An over-reliance on ad dollars in digital media is leading to a crisis. Can we learn some lessons about the value of revenue diversification? Can we accept that diversification isn’t “double-dipping”?
Information manipulation is not new, yet everything is different. How do governments, preprints, algorithms, and our own responsibilities intersect? Where does peer review come in now?
Elizabeth Gadd takes a look at the contradictions between scholarly culture and copyright culture, and the cognitive dissonance created.
Franklin Foer’s new book is a bracing account of the current information economy, the monopolies and motivations at its heart, and the weakening of democratized knowledge.
Knowledge Unlatched has announced its “transformation into a central open access platform.” What does that mean, exactly? An interview with Managing Director Sven Fund.
A possible consequence of moves to more tightly regulate social media companies may be they start looking for new investments. And they already have some in scholarly publishing.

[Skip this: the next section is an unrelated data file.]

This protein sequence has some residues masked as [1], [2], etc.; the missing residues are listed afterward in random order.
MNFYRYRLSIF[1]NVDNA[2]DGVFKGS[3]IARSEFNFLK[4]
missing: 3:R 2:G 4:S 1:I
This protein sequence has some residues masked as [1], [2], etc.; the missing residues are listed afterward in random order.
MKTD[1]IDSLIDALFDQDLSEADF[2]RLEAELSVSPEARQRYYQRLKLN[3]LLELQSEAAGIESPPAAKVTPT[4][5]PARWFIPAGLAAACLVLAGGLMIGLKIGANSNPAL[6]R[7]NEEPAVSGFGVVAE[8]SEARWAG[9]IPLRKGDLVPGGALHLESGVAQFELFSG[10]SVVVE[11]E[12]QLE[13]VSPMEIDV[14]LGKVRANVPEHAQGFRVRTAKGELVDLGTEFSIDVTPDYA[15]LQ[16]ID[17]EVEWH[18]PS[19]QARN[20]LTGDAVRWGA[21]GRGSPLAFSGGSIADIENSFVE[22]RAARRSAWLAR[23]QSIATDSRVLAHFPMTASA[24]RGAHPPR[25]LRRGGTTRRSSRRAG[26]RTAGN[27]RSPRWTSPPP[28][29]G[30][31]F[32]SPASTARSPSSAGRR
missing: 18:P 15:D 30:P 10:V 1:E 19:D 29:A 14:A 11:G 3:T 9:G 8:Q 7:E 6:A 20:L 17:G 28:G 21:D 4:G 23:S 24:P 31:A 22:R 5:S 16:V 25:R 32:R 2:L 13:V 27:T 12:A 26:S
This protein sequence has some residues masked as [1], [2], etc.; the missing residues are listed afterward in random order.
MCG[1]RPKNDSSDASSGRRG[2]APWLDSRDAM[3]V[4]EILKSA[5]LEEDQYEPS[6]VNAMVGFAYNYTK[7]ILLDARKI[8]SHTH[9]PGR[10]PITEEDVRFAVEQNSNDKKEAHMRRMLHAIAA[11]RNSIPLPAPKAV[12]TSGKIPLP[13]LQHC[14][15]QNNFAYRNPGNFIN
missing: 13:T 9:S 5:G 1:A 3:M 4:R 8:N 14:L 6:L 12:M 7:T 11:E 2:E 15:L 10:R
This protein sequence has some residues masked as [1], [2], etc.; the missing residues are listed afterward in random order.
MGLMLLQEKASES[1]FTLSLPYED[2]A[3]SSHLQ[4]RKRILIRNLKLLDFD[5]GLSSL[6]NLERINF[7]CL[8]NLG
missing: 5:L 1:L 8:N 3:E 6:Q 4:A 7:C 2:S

Comedian Bill Maher draws a disturbing parallel between social media and cigarettes.
Once again, the term “open” requires further thought to probe the pros and cons. With open source, we may be once again doing things that make the big bigger and the small less relevant.
Scholarly publishers are already doing much to make government funded research as free as possible as soon as it is published. Why do we need a law to enact what is already taking shape? Robert Harington suggests it comes down to politics.
The genetics testing copany 23andme presents an interesting example of a new kind of data publishing.
Revisiting Kent Anderson’s 2016 post on the ever-increasing costs of digital publishing.
Revisiting Joe Esposito’s 2014 piece on the competition among journal publishers to acquire the rights to professional society publications. As the marketplace continues to consolidate, these pressures have only increased.
The recent attempt by China to censor scholarship points to a growing set of challenges in information dissemination. Blaming the publisher obscures these issues.
Is access to the research paper really the same thing as access to the research results themselves? What about patents on publicly funded research? Revisiting a 2013 post to re-examine these questions.
Conflicts of interest and corporate-funded research have expanded, with journals increasingly used by mega-corporations to advance their initiatives. What will this mean for scholarly publishing?